What is a Limited Validity Passport?
US passports come in many shapes and sizes… figuratively speaking, of course. Rather, it’s a mistake to think of these travel documents as homogenous ten-year books just for adults, when there are a variety depending on how you travel.
Diplomats get their own special passports. Children under sixteen have ones valid for only five years. If you need a second passport for any reason, this one is valid for four years. However, there is another category of passports of which the general public might not be aware. These are known as limited validity passports.
What is a limited validity passport?
Any passport valid for two years or less is considered a limited validity passport. Because standard passport books and cards are issued as ten-year documents for adults and four-year for children, it’s unlikely most US travelers have held a limited validity passport before.
Temporary or “emergency” passports are one such type of limited validity passport. These documents are usually issued outside the United States after someone’s standard passport book has been lost or stolen. If you have immediate travel plans, the nearest US embassy or consulate can issue a temporary passport good for the remainder of your trip, or just long enough to repatriate yourself.
Such passports are usually given a limit of two days, but exceptions are made on a case by case basis. Although the unexpected loss or damage of a US passport is not entirely uncommon, issuing a temporary passport for US citizens is only done as needed. If you plan on being in one country longer than two weeks, you can pay for expedited processing of a replacement ten-year passport rather than just being issued a limited validity one.
Limited validity passports for gender transition
Those currently undertaking or about to undertake a gender transition qualify for a limited validity passport. Though there is no time limit for the procedure, those who complete their transition within two years and have a statement from their doctor to that effect do not have to pay any fees for a passport renewal. The limited validity passport may be renewed again if you plan on traveling or using your passport as your ID during the transition, but once your transition is completed, you should apply for a ten-year passport book or card.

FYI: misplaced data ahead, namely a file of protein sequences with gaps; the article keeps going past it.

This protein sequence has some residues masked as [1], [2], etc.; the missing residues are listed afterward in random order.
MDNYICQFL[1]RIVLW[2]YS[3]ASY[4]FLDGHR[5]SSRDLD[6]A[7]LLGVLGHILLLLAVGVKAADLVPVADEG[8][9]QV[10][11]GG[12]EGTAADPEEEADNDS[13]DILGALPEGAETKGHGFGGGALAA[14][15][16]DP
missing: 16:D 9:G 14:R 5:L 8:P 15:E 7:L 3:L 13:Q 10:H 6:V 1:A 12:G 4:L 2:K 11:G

Limited validity passports for replacing naturalization certificates
US citizens who were not born in the country may need to replace their naturalization certificate before they can quality for a ten-year passport book or card. During this time, two-year limited validity passports are issued by the US Department of State for international travel. Like those going through a gender transition, anyone replacing his naturalization certificate can get a passport renewal free of charge if applying before the two-year document expires.
Limited validity passports for name changes
The fourth and final situation in which a traveler may be issued a limited validity passport is for a legal name change. Unlike applicant undertaking a gender transition or those replace their naturalization certificates, those changing their names are only issued temporary documents valid for one year. After this time, assuming your name change has gone through the system, you qualify for a renewal.
What are the restrictions on limited validity passports?
The fees for limited validity passports are the same as those applying for renewals or first-time documents with Form DS-11 – $110, $60 for expedited processed, $25 execution fee – with the notable exception that no additional fees are required if applicants apply for a renewal before their passports expire.
As for emergency passports, they are generally limited to a few days to get the traveler back to the US. In some cases, if you provide your travel itinerary and reasons for travel, the consular section can make the emergency passport valid for up to one year at their discretion. These cases are rare, and it’s usually best to apply for a replacement ten-year passport if you plan on traveling for a while.
When travelers do use the emergency passport to complete their original trip, the consular officer must list all the countries to which they’re traveling, with specific entry and exit dates; those with loose plans will not be accommodated. In addition, any visas that were present in the lost or stolen passport will most likely need to be reissued.